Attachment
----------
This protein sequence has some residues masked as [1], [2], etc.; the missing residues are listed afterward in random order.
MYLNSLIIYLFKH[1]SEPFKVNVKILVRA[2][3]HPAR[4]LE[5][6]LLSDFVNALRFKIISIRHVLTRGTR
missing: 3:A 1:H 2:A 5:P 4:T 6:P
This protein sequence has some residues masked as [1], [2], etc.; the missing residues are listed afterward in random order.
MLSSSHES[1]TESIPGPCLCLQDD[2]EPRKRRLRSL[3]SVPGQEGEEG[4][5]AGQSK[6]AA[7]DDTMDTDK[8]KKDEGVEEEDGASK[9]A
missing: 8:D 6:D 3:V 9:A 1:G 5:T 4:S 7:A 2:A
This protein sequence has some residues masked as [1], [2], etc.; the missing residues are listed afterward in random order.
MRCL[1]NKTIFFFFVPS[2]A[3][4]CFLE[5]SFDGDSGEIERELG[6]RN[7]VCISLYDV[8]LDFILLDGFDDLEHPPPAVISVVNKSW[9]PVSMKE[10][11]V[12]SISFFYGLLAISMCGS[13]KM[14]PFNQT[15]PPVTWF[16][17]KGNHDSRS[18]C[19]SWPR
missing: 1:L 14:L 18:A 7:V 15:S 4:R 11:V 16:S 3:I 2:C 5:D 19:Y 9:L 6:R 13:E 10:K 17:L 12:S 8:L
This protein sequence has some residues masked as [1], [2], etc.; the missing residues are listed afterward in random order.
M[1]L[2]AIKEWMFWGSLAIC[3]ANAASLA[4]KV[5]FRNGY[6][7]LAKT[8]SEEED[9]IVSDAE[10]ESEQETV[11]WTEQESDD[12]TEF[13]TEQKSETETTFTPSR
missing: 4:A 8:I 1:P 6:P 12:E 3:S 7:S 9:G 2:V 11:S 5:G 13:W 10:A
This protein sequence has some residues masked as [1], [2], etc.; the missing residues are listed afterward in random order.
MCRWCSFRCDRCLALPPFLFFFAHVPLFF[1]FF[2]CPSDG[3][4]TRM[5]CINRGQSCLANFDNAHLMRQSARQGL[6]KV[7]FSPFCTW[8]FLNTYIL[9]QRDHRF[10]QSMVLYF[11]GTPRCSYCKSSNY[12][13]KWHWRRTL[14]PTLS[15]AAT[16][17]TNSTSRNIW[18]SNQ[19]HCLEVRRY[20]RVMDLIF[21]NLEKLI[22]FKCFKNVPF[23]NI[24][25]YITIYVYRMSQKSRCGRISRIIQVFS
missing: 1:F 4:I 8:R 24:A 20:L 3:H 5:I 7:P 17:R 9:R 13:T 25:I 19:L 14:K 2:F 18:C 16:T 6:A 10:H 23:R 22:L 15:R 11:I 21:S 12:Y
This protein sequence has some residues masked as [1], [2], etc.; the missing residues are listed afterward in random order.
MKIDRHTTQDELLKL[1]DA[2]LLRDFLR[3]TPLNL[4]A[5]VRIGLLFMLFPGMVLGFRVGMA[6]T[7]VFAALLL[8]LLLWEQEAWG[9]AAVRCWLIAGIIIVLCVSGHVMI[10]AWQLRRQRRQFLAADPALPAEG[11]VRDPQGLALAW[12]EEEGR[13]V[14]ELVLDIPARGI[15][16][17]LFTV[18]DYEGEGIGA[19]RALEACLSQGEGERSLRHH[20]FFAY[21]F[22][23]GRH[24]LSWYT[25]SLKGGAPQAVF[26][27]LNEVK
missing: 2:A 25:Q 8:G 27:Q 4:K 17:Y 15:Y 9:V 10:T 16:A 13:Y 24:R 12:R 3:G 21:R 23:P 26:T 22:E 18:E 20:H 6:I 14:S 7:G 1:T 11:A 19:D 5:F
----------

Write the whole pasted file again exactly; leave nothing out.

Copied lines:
This protein sequence has some residues masked as [1], [2], etc.; the missing residues are listed afterward in random order.
MYLNSLIIYLFKH[1]SEPFKVNVKILVRA[2][3]HPAR[4]LE[5][6]LLSDFVNALRFKIISIRHVLTRGTR
missing: 3:A 1:H 2:A 5:P 4:T 6:P
This protein sequence has some residues masked as [1], [2], etc.; the missing residues are listed afterward in random order.
MLSSSHES[1]TESIPGPCLCLQDD[2]EPRKRRLRSL[3]SVPGQEGEEG[4][5]AGQSK[6]AA[7]DDTMDTDK[8]KKDEGVEEEDGASK[9]A
missing: 8:D 6:D 3:V 9:A 1:G 5:T 4:S 7:A 2:A
This protein sequence has some residues masked as [1], [2], etc.; the missing residues are listed afterward in random order.
MRCL[1]NKTIFFFFVPS[2]A[3][4]CFLE[5]SFDGDSGEIERELG[6]RN[7]VCISLYDV[8]LDFILLDGFDDLEHPPPAVISVVNKSW[9]PVSMKE[10][11]V[12]SISFFYGLLAISMCGS[13]KM[14]PFNQT[15]PPVTWF[16][17]KGNHDSRS[18]C[19]SWPR
missing: 1:L 14:L 18:A 7:V 15:S 4:R 11:V 16:S 3:I 2:C 5:D 19:Y 9:L 6:R 13:E 10:K 17:L 12:S 8:L
This protein sequence has some residues masked as [1], [2], etc.; the missing residues are listed afterward in random order.
M[1]L[2]AIKEWMFWGSLAIC[3]ANAASLA[4]KV[5]FRNGY[6][7]LAKT[8]SEEED[9]IVSDAE[10]ESEQETV[11]WTEQESDD[12]TEF[13]TEQKSETETTFTPSR
missing: 4:A 8:I 1:P 6:P 12:E 3:S 7:S 9:G 2:V 11:S 5:G 13:W 10:A
This protein sequence has some residues masked as [1], [2], etc.; the missing residues are listed afterward in random order.
MCRWCSFRCDRCLALPPFLFFFAHVPLFF[1]FF[2]CPSDG[3][4]TRM[5]CINRGQSCLANFDNAHLMRQSARQGL[6]KV[7]FSPFCTW[8]FLNTYIL[9]QRDHRF[10]QSMVLYF[11]GTPRCSYCKSSNY[12][13]KWHWRRTL[14]PTLS[15]AAT[16][17]TNSTSRNIW[18]SNQ[19]HCLEVRRY[20]RVMDLIF[21]NLEKLI[22]FKCFKNVPF[23]NI[24][25]YITIYVYRMSQKSRCGRISRIIQVFS
missing: 1:F 4:I 8:R 24:A 20:L 3:H 5:I 7:P 17:R 9:R 13:T 25:I 19:L 14:K 2:F 18:C 16:T 6:A 10:H 23:R 22:L 15:R 11:I 21:S 12:Y
This protein sequence has some residues masked as [1], [2], etc.; the missing residues are listed afterward in random order.
MKIDRHTTQDELLKL[1]DA[2]LLRDFLR[3]TPLNL[4]A[5]VRIGLLFMLFPGMVLGFRVGMA[6]T[7]VFAALLL[8]LLLWEQEAWG[9]AAVRCWLIAGIIIVLCVSGHVMI[10]AWQLRRQRRQFLAADPALPAEG[11]VRDPQGLALAW[12]EEEGR[13]V[14]ELVLDIPARGI[15][16][17]LFTV[18]DYEGEGIGA[19]RALEACLSQGEGERSLRHH[20]FFAY[21]F[22][23]GRH[24]LSWYT[25]SLKGGAPQAVF[26][27]LNEVK
missing: 2:A 25:Q 8:G 27:Q 4:K 17:Y 15:Y 9:V 10:T 16:A 13:Y 24:R 12:R 3:G 21:R 23:P 26:T 22:E 18:E 20:H 6:I 14:S 7:G 1:T 11:A 19:D 5:F